In a world where information and entertainment choices are growing exponentially, how do you decide what’s worthy of your attention? How do you distinguish the valuable from the nonsense? You don’t have time to research everyone’s credibility. You need some heuristics to save you some time.

Below are some things you might consider when evaluating how to spend your attention:

  • What is this person’s incentive? Does persuading me (or keeping my attention while an advertiser can attempt to persuade me) affect their bank account either directly or indirectly?
  • Is this person asking me to apply reason? Or do they want me to react emotionally?
  • Is this person emphasizing our differences and asking me to think in terms of us vs. them? Or is this person emphasizing our similarities and asking me to cooperate? One favorite tactic of infotainers is to divide people into groups, label them, and then pit them against one another. It sounds like this: “Group x believes ABC” or “group y wants to xyz”.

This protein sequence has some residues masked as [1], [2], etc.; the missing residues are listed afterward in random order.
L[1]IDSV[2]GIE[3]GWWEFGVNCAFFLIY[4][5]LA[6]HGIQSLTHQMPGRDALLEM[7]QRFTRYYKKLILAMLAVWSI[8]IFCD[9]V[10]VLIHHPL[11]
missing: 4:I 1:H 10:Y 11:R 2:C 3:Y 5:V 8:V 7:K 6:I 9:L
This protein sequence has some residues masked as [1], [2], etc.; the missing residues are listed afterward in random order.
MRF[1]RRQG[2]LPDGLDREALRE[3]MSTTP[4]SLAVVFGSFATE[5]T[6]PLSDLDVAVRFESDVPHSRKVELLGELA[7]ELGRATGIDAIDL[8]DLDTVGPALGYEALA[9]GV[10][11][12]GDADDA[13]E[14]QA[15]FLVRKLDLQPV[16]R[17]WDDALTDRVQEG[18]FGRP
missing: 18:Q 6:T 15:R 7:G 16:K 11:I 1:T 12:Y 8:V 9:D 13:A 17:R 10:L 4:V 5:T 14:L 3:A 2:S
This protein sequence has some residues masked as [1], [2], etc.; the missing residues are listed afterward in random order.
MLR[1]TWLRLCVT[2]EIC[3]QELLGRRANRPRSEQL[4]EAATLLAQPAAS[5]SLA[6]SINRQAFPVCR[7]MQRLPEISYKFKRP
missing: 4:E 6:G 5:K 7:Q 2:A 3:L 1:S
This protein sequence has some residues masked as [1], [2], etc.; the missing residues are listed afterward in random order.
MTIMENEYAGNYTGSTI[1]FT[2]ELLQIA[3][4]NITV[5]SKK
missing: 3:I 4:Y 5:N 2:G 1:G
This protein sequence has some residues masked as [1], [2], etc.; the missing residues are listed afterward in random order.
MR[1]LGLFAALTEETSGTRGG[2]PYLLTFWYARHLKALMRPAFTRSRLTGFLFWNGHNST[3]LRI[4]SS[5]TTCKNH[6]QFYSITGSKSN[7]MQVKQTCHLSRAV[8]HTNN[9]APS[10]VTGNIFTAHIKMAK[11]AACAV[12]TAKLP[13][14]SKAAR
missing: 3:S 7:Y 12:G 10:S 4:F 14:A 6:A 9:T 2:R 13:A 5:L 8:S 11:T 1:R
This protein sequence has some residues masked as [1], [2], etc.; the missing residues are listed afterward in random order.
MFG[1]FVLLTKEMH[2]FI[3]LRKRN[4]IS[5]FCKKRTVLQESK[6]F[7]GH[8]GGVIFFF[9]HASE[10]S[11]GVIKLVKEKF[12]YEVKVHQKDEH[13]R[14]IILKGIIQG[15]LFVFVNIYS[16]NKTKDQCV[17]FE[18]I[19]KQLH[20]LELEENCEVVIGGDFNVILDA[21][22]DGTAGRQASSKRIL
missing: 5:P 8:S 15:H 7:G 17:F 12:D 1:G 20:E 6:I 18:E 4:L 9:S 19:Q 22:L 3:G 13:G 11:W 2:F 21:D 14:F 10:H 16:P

• Is this person screaming? Or are they speaking calmly and rationally?
  • Is this person encouraging me to be a better, stronger, higher character person? Or is this person appealing to my base animal instinct?
  • Does this person claim to speak for some other person or organization? If so, are they self-appointed?
  • Does this person have any expertise on the subject in question?
  • Does this person want me to feel empowered – able to help myself and others? Or do they want me to feel like a helpless victim whose problems are somebody else’s fault?

The next time you find your TV tuned to the news (although it applies to radio, magazines, newspapers, and the interwebs, too), ask yourself these questions.